Salatin's own description of his mission is at once humble and grand. ''We don't aspire to an empire,'' he said over a lunch of Teresa's hearty soup (made from their frozen beef chuck) in their knotty-pine kitchen, where a log the size of a small child was ablaze in the big fireplace. ''What we aspire to is to have the best food available.'' And by all evidence, they are succeeding. Their approach is deceptively simple, relying on age-old precepts of organic agriculture, up-to-the-minute technology and, most of all, Salatin's ingenuity. He eschews the government's seal of approval, because he distrusts the bureaucracy and disdains the large-scale officially ''organic'' farms that he said have ''compromised the movement's values'' in favor of mass production. He describes his methods as ''beyond organic'' and has pioneered techniques that admiring colleagues and competitors describe as above reproach.
''He's not following anybody's blueprint,'' said Jo Robinson, an expert on the advantages of raising grass-fed livestock, the principal writer for eatwild.com and the author of ''Pasture Perfect: The Far-Reaching Benefits of Choosing Meat, Eggs and Dairy Products From Grass-Fed Animals'' (Vashon Island Press, 2004). ''He's not going back to the old model. There's nothing in county extension or old-fashioned ag science that really informs him. He is just looking totally afresh at how to maximize production in an integrated system on a holistic farm. He's just totally innovative.''
Salatin's secret is the grass, and it is in the pasture that everything begins and ends. He believes that every square yard of sward should contain at least 40 varieties of plants, and he calls his fields a ''salad bar,'' a riot of fescues and clovers and earthworms churning the soil. Cattle graze freely on a patch of this super-rich pasture, held in by an electrified wire. Every day or so, they are moved to a new patch, and a succession of chickens (or turkeys, in season) are moved into the plot that the cows just left. Both laying chickens and broilers -- raised for their meat -- have portable shelters for shade and are protected from predators by portable webbed polyethylene fencing interlaced with electrified wire. Buried, pond-fed plastic pipes channel pressurized water, virtually anywhere, on demand. The chickens dig through fresh cowpatties for nutritious grubs and worms, and then scratch the manure into the dirt, aerating the soil and creating compost, so the cycle of growth can begin all over again.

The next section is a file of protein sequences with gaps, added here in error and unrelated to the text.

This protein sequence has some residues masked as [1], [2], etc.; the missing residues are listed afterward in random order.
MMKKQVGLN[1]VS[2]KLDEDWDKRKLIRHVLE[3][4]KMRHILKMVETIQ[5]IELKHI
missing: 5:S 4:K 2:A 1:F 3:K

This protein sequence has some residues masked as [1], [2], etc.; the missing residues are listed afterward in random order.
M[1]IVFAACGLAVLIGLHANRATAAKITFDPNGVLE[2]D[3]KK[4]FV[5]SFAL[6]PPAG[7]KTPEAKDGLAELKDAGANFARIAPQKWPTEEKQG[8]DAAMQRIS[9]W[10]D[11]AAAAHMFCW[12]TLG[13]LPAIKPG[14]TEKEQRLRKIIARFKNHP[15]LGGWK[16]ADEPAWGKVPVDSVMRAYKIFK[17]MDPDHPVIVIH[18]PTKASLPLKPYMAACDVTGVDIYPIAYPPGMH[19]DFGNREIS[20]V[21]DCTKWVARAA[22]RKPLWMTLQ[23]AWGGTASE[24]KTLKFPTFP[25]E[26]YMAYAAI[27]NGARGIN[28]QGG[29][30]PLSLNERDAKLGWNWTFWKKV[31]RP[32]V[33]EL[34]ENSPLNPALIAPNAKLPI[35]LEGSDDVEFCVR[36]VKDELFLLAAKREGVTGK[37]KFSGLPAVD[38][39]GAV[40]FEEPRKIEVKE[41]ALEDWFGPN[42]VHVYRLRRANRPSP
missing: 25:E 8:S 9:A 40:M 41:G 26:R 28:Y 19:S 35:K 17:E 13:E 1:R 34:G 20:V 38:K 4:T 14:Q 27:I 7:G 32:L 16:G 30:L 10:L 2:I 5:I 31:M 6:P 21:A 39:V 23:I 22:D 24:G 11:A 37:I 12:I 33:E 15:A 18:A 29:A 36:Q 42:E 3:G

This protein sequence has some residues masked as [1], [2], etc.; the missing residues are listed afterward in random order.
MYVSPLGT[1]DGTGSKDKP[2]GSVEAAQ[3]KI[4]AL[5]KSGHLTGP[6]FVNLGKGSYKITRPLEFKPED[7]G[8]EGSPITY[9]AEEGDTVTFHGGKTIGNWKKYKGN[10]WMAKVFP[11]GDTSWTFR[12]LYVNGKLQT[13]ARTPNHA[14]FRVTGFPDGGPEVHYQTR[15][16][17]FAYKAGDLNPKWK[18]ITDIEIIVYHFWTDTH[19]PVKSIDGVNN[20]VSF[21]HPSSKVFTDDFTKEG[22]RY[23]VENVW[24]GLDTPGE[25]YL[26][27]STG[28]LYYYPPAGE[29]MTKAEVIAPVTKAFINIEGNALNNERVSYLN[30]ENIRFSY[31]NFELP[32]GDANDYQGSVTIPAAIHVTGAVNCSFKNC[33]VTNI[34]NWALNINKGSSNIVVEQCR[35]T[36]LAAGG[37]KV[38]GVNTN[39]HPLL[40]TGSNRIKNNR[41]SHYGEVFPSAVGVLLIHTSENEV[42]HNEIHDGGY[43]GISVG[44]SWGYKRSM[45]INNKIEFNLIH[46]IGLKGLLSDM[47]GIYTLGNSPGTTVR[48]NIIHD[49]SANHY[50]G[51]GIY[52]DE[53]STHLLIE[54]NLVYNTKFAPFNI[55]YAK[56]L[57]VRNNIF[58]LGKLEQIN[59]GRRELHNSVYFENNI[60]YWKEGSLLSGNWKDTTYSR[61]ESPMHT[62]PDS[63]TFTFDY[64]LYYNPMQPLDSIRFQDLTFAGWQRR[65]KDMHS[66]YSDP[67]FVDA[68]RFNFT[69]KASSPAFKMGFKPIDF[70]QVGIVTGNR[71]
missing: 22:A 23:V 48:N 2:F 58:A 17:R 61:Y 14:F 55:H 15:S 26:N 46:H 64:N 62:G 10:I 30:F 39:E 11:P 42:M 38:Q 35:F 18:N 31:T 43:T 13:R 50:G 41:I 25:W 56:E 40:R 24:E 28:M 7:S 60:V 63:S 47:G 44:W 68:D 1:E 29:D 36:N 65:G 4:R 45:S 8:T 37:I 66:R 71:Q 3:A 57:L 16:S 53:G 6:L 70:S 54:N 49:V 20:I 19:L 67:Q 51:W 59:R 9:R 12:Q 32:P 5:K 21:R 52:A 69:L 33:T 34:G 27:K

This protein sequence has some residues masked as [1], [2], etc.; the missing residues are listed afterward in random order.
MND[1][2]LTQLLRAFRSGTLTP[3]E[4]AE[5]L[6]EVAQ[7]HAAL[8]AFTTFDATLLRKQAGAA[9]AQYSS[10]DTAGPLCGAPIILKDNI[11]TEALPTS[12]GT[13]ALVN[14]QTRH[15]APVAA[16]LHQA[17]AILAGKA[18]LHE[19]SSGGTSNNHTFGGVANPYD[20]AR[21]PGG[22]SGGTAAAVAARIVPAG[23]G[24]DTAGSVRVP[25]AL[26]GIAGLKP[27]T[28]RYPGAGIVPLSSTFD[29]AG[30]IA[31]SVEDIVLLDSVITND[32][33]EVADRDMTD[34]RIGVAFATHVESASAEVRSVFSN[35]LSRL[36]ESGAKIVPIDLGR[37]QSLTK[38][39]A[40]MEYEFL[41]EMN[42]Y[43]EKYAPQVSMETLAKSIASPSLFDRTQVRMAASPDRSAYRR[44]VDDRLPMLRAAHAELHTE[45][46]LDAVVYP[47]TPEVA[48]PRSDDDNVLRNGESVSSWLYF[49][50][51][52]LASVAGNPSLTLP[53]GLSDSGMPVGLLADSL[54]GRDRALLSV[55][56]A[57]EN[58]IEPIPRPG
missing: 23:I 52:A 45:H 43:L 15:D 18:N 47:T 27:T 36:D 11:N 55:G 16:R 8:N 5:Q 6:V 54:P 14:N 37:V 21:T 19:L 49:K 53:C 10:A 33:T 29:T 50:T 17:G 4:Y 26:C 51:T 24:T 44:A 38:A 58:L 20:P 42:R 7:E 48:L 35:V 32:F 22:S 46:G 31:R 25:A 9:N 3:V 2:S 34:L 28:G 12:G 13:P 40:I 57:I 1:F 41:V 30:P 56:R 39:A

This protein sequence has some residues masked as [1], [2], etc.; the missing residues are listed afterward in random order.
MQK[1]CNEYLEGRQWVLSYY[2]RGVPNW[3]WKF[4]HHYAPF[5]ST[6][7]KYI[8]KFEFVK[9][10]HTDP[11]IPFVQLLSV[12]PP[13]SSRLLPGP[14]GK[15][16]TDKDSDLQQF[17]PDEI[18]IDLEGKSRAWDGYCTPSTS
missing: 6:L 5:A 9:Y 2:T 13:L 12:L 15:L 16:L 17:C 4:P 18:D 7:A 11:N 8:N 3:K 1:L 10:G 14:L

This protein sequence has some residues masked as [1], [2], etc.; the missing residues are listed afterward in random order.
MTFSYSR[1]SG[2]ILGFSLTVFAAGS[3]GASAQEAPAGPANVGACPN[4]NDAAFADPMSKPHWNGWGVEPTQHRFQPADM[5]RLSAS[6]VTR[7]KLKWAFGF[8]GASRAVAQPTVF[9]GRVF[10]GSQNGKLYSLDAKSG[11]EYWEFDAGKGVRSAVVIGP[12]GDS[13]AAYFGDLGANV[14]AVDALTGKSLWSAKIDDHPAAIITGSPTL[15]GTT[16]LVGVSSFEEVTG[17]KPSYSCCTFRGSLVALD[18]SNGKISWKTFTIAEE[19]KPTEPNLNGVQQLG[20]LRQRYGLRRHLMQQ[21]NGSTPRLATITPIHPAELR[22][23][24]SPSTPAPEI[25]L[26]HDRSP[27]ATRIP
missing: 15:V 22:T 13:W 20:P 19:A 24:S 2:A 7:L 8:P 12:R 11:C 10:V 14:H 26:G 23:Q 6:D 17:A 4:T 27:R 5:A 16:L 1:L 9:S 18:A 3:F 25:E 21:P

In winter, the approach is, if anything, even more ingenious. Cattle are sheltered in open-sided barns -- with hand-hewn log poles and timbers milled from the Salatins' oak trees. They rest on a thick bed of straw and are fed hay in V-shaped troughs designed by Joel to be raised and lowered on ropes and pulleys. Every couple of days, fresh straw is tossed onto the barn floor, where the cattle each deposit an average of 50 pounds of manure and urine a day, and the feed troughs are raised to keep pace with the rising straw on the floor. As the pile gets higher, sawdust, wood chips and whole shelled corn are mixed in. The result is a sweetly decomposing heap that gives off heat to keep the cattle warm and no odor worse than the pleasant dampness of a breast-fed baby's diaper. Then the cows are turned out, and the pigs (which in summer forage freely on the pasture's wooded hillsides and are moved around with more electric fencing) come in, rooting around through the layers of straw for the nuggets of fermenting corn. Voila: more aerated compost to be spread over the pasture when spring comes. Joel calls these living machines his ''pig-aerators'' and proudly notes that, unlike most farm equipment, which depreciates, rusts and costs money to repair or replace, they actually appreciate, get fatter and bring a fine price at slaughter, while doing work for which only their own internal-combustion engine is needed.